The power of restorative breaks
By Fiona Hitchiner
For years I thought the only way I was going to get through the mountain of work I had to complete was to work longer and longer hours. After years of pushing myself I was exhausted, and I had to take time off to recover.
During this time, I learnt something very interesting, working less and having more breaks is scientifically proven to improve focus, productivity and performance. Research has proven that our ability to stay focused is limited: prolonged performance of a task typically results in mental fatigue and decrements in performance over time. [i] Studies have also found that breaks or even brief diversions, can significantly increase our ability to focus on tasks for more prolonged periods.[ii]
Taking time out can seem counterproductive, particularly in workplaces that still focus on time spent working rather than outputs, however, breaks are more important than ever in a world that is constantly connected and where poor mental health is on the rise.
Restorative breaks can take up many different forms. In Daniel Pink’s bestselling book ‘When - The Scientific Secrets of Perfect Timing’ he offers insights into how we can work at our optimum level by understanding our individual cycle of peak, trough and recovery and how including different types of restorative breaks (micro breaks, moving breaks, nature breaks, social breaks and mental-gear shifting breaks) helps us to be more productive and achieve our peak performance. Listen to Daniel Pink share the secrets of how good timing can help you become the most efficient, effective version of yourself on the Tony Robbins podcast show - https://www.tonyrobbins.com/podcasts/timing-is-everything/.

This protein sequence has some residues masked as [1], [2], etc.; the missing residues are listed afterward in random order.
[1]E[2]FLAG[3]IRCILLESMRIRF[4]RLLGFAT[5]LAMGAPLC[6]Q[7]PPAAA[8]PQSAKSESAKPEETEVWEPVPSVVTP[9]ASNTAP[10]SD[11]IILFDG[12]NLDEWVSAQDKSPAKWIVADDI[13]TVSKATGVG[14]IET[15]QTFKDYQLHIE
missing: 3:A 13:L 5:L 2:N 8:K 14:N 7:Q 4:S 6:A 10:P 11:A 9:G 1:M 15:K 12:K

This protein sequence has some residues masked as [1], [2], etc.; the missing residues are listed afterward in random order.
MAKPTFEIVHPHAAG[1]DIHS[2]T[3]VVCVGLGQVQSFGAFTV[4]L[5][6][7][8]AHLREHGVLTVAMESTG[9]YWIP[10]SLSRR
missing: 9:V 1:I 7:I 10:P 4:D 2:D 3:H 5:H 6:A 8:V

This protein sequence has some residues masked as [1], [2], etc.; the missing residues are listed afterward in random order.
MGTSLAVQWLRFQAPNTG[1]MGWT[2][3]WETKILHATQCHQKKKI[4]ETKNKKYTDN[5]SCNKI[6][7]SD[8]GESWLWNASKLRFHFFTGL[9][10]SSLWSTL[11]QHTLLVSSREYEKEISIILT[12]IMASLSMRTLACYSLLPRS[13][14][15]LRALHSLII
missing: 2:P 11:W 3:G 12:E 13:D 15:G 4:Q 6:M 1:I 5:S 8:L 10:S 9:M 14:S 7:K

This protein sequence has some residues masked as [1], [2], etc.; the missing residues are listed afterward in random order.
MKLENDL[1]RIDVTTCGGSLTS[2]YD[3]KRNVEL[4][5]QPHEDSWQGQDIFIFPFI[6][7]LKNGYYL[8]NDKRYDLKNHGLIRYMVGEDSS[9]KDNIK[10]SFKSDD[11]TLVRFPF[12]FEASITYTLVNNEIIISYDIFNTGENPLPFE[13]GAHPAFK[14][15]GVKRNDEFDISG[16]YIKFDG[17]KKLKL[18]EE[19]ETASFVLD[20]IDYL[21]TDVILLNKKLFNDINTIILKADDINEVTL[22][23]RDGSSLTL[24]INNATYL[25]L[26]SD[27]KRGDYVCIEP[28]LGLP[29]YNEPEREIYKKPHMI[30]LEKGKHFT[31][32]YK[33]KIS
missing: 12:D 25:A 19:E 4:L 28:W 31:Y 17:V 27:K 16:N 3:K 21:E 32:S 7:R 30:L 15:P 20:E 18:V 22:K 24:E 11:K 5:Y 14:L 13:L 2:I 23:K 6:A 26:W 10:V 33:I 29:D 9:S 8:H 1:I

The key here is to understand what works for you and knowing what helps you get back into your flow and feel re-energised.
There are different types of restorative breaks
Below are examples of different types of restorative breaks that have proven to have a positive impact on wellbeing as well as productivity:
We know in sports that injuries occur when muscles are fatigued, the brain is just the same, although not technically a muscle it still requires breaks to achieve its optimum performance, even micro breaks are sufficient, they do not need to be lengthy, just moving away from your desk, filling up your water bottle, stretching, deep breathing or quick meditations can be enough.
Many of us are in sedentary roles and we are now told ‘sitting is the new smoking’, getting up and moving around has multiple benefits not just for our physical health but our mental health and productivity. Walking has been shown to relieve stress, reduce fatigue and boost our mood, simply taking a 5-minute walk or walking over to a colleague rather than calling or emailing has its benefits. If you can fit in more exercise that’s great but don’t give up if you think you only have 5 minutes – something is much better than nothing.